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The Sorting Hat opens its mouth, and weeks and months and YEARS of great chat follow. “Karen, you are such a Slytherin!” “As if, Karen! I am totally a Gryffindor. I’m basically Hermione Granger.” “Then again, Karen, you’re pretty smart. You could be a Ravenclaw.” You know what I mean. You’ve heard it before. You are Karen. (We are all Karen.)
Identification of your own character traits is tricky. Moreover, it’s hard to say “I’m brave” or “I’m smart” or “I’m destined for greatness” without sounding like an arsehole. And of course you want to be all three, don’t you – who’s to say whether that’s what you’re actually like? This was initially my problem with people trying to sort themselves into Hogwarts houses. “Nobody knows themselves! You flatter your friends because you know they want to be thought of one way or another!” Then I realised something much worse was afoot.
NO ONE EVER BLOODY WANTED TO BE IN HUFFLEPUFF.
We were told that Hufflepuff is where you go if you are just and loyal: “those patient Hufflepuffs are true, and unafraid of toil.” Hard work is important; hard workers are “most worthy of admission.” But to get into Hufflepuff, you also had to be neglected by Slytherin and Ravenclaw and Gryffindor. If you didn’t have a defining strong character trait that one of them would prize, ah well, you could just be diligent and cheerful in the face of your mediocrity. Whenever we watched the Sorting, every now and then the hat yelled “HUFFLEPUFF!” and we didn’t care because we were too busy wondering who the new little Gryffindors and Slytherins would be. This was almost subliminal; we’d heard it before we even got on the bloody train. Hagrid tells Harry “everyone says Hufflepuff are a lot o’ duffers,” and Harry says: “I bet I’m in Hufflepuff.” Collective shudder.
I always wanted to be in Gryffindor, which I figure is pretty standard. Principally for the gossip. Imagine sitting in the common room taking bets with your mates over who Hermione would go for! (Those odds! I can’t even.) Gryffindor also had great parties. But I was a shy kid, and Gryffindors weren’t shy. I thought I was a Slytherin for a while, but then I realised I had mistaken ambition for a propensity to be an arsehole sometimes. These are not the same thing (sometimes they overlap: see Kevin Rudd/Uncle Scar). It wasn’t enough that I really enjoyed saying the word “snaaaaaaake”. I just wasn’t particularly resourceful.
Ravenclaw seemed like a good-enough fit, because I liked learning and was marginally quick-witted. Other people thought I was smart, and maintaining that perception was important to me. Older men were my preferred audience – Professor Flitwick seemed chill: he and I could have had a laugh. The common room probably had some great books. But then being a Ravenclaw just got too stressful. Having to be the smart one. Hanging out with intellectuals all the time. Talking smart all the time. Being challenged. Having to defend your position impeccably. Imagine if you were having an off day and you had to answer a fucking riddle between the fridge and your bed! NO NO NO NO. Definitely don’t belong here.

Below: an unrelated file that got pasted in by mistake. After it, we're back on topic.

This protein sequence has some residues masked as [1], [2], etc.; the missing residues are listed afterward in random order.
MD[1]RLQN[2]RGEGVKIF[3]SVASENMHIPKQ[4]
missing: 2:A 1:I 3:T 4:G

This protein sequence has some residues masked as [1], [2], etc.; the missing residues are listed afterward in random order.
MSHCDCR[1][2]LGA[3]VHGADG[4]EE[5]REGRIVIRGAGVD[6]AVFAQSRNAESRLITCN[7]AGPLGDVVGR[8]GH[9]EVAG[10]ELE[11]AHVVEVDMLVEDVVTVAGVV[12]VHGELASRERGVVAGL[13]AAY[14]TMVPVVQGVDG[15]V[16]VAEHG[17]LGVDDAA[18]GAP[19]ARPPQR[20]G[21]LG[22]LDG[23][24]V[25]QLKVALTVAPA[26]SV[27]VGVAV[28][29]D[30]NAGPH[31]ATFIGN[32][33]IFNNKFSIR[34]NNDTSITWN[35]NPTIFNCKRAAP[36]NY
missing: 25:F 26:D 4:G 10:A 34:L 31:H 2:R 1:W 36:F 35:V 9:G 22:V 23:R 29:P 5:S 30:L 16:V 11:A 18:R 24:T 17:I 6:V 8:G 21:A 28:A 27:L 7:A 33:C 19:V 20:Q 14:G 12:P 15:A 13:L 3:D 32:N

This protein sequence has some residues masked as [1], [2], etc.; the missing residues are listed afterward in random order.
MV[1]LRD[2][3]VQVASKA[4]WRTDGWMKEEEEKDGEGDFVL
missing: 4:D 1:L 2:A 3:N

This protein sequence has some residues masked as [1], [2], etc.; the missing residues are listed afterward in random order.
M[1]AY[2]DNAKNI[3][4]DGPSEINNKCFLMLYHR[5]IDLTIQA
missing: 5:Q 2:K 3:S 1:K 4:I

Man, I thought, it would be great if there were a house that valued people even if they weren’t set for greatness, or daring and willing to take risks, or particularly intelligent. For just caring about being good to the people around them. And – wait for it – THERE IS ONE AND IT’S BEEN THERE THE WHOLE TIME. The Hufflepuffs are probably all sitting in the common room being supportive of each other (either that or cacking themselves laughing about how ‘badger’ is slang for vagina). Down as a clown for that.
How we think about Hufflepuffs reflects the way we want ourselves to have some glossy quality that all of society can celebrate: you’re either indispensable or dispensable; you’re worth very little until you’re worth a lot. We like celebrating other people and we want it to be easy. And if they have some sexy quality, it is easy. Hufflepuff values – justice, hard work, patience, loyalty – are important, and it’s not hard for us to agree on that at the outset. But we can also get distracted and compromise or relegate them, which we kind of do when we look first for ambition or intelligence or bravery and lump everyone else together as ‘the rest’. It’s not that Gryffindors or Ravenclaws or Slytherins don’t care about justice or loyalty. It’s more that you put bravery to the point of foolhardiness, cleverness and all-consuming ambition together and you get Rogernomics.
I told some of my friends I was going public as a Hufflepuff: coming out of the common room, as it were. Some said, “Think about how well you did in fifth-form German! You’re a Ravenclaw!” Some said, “Get off the grass, you’re a Muggle.” Some said, “Are you writing an opinion for Salient instead of that 40 per cent essay you are already late handing in?” To all I say, QUIET: I’ve already put the hat on and am concentrating on thinking very loudly “Hufflepuff, please put me in Hufflepuff.”
Hilary Grace Beattie is an anagram of “great, hairy celibate”.